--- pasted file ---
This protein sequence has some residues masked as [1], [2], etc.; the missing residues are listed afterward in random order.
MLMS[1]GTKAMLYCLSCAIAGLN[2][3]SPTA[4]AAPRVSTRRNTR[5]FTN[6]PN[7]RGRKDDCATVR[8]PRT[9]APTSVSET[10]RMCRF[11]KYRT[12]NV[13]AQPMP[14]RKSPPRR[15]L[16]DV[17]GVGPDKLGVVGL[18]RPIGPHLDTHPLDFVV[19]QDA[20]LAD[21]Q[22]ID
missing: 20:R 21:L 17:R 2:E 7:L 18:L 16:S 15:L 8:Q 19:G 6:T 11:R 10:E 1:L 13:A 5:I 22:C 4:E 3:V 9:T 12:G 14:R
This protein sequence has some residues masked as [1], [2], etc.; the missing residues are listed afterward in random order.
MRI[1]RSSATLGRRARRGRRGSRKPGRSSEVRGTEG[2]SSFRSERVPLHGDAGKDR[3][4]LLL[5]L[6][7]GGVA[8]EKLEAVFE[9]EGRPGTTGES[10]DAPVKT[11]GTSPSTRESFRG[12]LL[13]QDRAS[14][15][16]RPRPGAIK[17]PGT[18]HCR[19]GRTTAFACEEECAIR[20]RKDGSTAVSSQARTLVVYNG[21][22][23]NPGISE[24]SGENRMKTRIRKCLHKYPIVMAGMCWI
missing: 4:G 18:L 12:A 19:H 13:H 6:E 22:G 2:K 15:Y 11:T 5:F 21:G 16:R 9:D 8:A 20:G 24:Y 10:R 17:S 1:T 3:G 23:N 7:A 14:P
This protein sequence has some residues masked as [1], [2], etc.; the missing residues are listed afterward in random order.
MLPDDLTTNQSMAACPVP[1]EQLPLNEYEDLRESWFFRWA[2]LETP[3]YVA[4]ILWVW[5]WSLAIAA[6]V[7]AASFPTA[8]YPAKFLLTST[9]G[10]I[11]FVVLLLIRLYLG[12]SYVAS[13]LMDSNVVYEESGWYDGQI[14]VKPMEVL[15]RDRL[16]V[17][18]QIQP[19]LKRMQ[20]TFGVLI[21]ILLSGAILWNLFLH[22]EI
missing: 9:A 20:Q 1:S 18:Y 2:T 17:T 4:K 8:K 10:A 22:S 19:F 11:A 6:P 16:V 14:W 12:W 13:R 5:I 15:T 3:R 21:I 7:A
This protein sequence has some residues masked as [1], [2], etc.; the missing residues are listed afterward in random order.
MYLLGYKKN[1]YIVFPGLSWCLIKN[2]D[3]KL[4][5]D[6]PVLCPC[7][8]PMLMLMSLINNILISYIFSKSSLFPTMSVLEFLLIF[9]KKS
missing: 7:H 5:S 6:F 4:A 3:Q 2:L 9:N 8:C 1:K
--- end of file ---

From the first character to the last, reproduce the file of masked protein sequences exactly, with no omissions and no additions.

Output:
This protein sequence has some residues masked as [1], [2], etc.; the missing residues are listed afterward in random order.
MLMS[1]GTKAMLYCLSCAIAGLN[2][3]SPTA[4]AAPRVSTRRNTR[5]FTN[6]PN[7]RGRKDDCATVR[8]PRT[9]APTSVSET[10]RMCRF[11]KYRT[12]NV[13]AQPMP[14]RKSPPRR[15]L[16]DV[17]GVGPDKLGVVGL[18]RPIGPHLDTHPLDFVV[19]QDA[20]LAD[21]Q[22]ID
missing: 20:R 21:L 17:R 2:E 7:L 18:L 16:S 15:L 8:Q 19:G 6:T 11:R 10:E 1:L 13:A 5:I 22:C 4:E 3:V 9:T 12:G 14:R
This protein sequence has some residues masked as [1], [2], etc.; the missing residues are listed afterward in random order.
MRI[1]RSSATLGRRARRGRRGSRKPGRSSEVRGTEG[2]SSFRSERVPLHGDAGKDR[3][4]LLL[5]L[6][7]GGVA[8]EKLEAVFE[9]EGRPGTTGES[10]DAPVKT[11]GTSPSTRESFRG[12]LL[13]QDRAS[14][15][16]RPRPGAIK[17]PGT[18]HCR[19]GRTTAFACEEECAIR[20]RKDGSTAVSSQARTLVVYNG[21][22][23]NPGISE[24]SGENRMKTRIRKCLHKYPIVMAGMCWI
missing: 4:G 18:L 12:A 19:H 13:H 6:E 22:G 2:K 15:Y 11:T 5:F 21:G 16:R 9:D 8:A 20:G 24:Y 10:R 17:S 1:T 3:G 23:N 7:A 14:P
This protein sequence has some residues masked as [1], [2], etc.; the missing residues are listed afterward in random order.
MLPDDLTTNQSMAACPVP[1]EQLPLNEYEDLRESWFFRWA[2]LETP[3]YVA[4]ILWVW[5]WSLAIAA[6]V[7]AASFPTA[8]YPAKFLLTST[9]G[10]I[11]FVVLLLIRLYLG[12]SYVAS[13]LMDSNVVYEESGWYDGQI[14]VKPMEVL[15]RDRL[16]V[17][18]QIQP[19]LKRMQ[20]TFGVLI[21]ILLSGAILWNLFLH[22]EI
missing: 9:A 20:Q 1:S 18:Y 2:T 17:T 4:K 8:K 10:A 22:S 19:F 11:A 6:P 16:V 14:W 12:W 13:R 5:I 15:T 3:R 21:I 7:A
This protein sequence has some residues masked as [1], [2], etc.; the missing residues are listed afterward in random order.
MYLLGYKKN[1]YIVFPGLSWCLIKN[2]D[3]KL[4][5]D[6]PVLCPC[7][8]PMLMLMSLINNILISYIFSKSSLFPTMSVLEFLLIF[9]KKS
missing: 7:H 5:S 6:F 4:A 3:Q 2:L 9:N 8:C 1:K